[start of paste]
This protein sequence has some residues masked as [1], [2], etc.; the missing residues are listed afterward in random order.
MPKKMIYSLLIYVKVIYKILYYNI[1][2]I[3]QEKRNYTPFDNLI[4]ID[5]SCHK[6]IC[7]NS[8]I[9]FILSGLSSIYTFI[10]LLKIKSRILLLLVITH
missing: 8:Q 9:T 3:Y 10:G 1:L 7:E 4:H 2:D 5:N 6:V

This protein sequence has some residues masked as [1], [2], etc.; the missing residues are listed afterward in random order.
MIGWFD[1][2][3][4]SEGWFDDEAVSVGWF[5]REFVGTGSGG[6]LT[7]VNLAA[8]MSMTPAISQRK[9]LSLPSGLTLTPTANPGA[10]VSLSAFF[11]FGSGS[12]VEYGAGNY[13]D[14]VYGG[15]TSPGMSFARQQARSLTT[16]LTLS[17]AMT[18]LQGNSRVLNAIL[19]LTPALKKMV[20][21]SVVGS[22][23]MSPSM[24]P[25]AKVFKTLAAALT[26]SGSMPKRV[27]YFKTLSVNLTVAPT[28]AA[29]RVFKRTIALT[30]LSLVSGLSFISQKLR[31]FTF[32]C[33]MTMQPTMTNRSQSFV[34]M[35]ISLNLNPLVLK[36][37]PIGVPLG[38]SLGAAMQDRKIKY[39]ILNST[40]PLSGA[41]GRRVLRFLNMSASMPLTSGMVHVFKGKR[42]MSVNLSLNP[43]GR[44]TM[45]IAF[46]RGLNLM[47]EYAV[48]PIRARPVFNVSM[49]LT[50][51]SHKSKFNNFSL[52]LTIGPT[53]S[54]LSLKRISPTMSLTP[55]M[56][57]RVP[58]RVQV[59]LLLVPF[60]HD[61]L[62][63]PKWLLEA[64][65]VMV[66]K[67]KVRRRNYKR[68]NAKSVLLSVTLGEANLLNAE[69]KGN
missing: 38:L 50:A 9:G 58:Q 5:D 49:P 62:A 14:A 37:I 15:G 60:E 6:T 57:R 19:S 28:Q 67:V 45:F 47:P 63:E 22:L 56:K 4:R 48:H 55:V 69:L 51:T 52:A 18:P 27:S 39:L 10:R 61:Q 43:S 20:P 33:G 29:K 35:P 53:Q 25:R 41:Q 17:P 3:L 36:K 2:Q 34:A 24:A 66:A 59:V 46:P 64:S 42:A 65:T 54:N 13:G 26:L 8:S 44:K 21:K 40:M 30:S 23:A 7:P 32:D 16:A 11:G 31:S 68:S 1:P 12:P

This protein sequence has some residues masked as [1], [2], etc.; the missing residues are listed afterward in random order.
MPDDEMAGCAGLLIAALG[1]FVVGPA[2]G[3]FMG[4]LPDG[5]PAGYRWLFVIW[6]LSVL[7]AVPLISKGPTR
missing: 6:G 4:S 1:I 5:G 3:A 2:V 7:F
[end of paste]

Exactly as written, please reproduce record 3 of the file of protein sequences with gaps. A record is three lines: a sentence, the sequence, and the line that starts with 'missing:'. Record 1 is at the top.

This protein sequence has some residues masked as [1], [2], etc.; the missing residues are listed afterward in random order.
MPDDEMAGCAGLLIAALG[1]FVVGPA[2]G[3]FMG[4]LPDG[5]PAGYRWLFVIW[6]LSVL[7]AVPLISKGPTR
missing: 6:G 4:S 1:I 5:G 3:A 2:V 7:F